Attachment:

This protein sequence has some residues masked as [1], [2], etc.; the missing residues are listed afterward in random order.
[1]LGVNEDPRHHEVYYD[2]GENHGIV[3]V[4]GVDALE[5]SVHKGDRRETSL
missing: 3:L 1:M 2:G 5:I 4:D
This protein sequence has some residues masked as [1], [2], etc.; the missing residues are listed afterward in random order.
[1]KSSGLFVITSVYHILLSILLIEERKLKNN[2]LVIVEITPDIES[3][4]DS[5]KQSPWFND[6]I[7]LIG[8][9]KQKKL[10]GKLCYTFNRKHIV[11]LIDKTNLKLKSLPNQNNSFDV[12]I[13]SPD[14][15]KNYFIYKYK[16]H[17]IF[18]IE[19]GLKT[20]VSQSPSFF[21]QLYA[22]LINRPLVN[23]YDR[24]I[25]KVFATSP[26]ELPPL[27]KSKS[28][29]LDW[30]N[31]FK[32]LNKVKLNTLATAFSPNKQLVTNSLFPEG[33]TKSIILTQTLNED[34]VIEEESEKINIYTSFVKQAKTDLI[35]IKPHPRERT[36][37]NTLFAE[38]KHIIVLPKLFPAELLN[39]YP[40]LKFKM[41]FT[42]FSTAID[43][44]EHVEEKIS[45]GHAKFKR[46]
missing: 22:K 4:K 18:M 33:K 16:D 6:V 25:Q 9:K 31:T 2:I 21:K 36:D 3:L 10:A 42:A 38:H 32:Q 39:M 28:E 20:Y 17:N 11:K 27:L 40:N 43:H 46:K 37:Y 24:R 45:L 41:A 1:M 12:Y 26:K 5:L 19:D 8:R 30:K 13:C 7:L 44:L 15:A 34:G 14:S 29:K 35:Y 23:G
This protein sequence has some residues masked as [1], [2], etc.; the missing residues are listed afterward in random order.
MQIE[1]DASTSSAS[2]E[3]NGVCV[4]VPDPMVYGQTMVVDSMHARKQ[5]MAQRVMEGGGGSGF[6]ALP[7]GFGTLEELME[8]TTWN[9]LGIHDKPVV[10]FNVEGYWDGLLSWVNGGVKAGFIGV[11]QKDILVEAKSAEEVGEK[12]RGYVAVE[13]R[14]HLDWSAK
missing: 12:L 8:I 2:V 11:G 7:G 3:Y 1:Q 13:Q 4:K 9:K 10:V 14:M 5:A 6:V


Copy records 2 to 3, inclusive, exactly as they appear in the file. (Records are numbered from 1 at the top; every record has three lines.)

This protein sequence has some residues masked as [1], [2], etc.; the missing residues are listed afterward in random order.
[1]KSSGLFVITSVYHILLSILLIEERKLKNN[2]LVIVEITPDIES[3][4]DS[5]KQSPWFND[6]I[7]LIG[8][9]KQKKL[10]GKLCYTFNRKHIV[11]LIDKTNLKLKSLPNQNNSFDV[12]I[13]SPD[14][15]KNYFIYKYK[16]H[17]IF[18]IE[19]GLKT[20]VSQSPSFF[21]QLYA[22]LINRPLVN[23]YDR[24]I[25]KVFATSP[26]ELPPL[27]KSKS[28][29]LDW[30]N[31]FK[32]LNKVKLNTLATAFSPNKQLVTNSLFPEG[33]TKSIILTQTLNED[34]VIEEESEKINIYTSFVKQAKTDLI[35]IKPHPRERT[36][37]NTLFAE[38]KHIIVLPKLFPAELLN[39]YP[40]LKFKM[41]FT[42]FSTAID[43][44]EHVEEKIS[45]GHAKFKR[46]
missing: 22:K 4:K 18:M 33:K 16:D 6:V 25:Q 9:K 31:T 2:I 21:K 36:D 3:L 10:A 42:A 38:H 32:Q 39:M 28:E 20:Y 17:N 11:K 27:L 40:N 43:H 46:K 37:Y 24:R 45:L 41:A 1:M 12:Y 26:K 5:L 19:D 8:R 30:K 13:C 7:L 44:L 15:A 34:G 14:S 29:K 35:Y 23:G
This protein sequence has some residues masked as [1], [2], etc.; the missing residues are listed afterward in random order.
MQIE[1]DASTSSAS[2]E[3]NGVCV[4]VPDPMVYGQTMVVDSMHARKQ[5]MAQRVMEGGGGSGF[6]ALP[7]GFGTLEELME[8]TTWN[9]LGIHDKPVV[10]FNVEGYWDGLLSWVNGGVKAGFIGV[11]QKDILVEAKSAEEVGEK[12]RGYVAVE[13]R[14]HLDWSAK
missing: 12:L 8:I 2:V 11:G 7:G 3:Y 1:Q 13:Q 4:K 9:K 10:V 14:M 5:A 6:V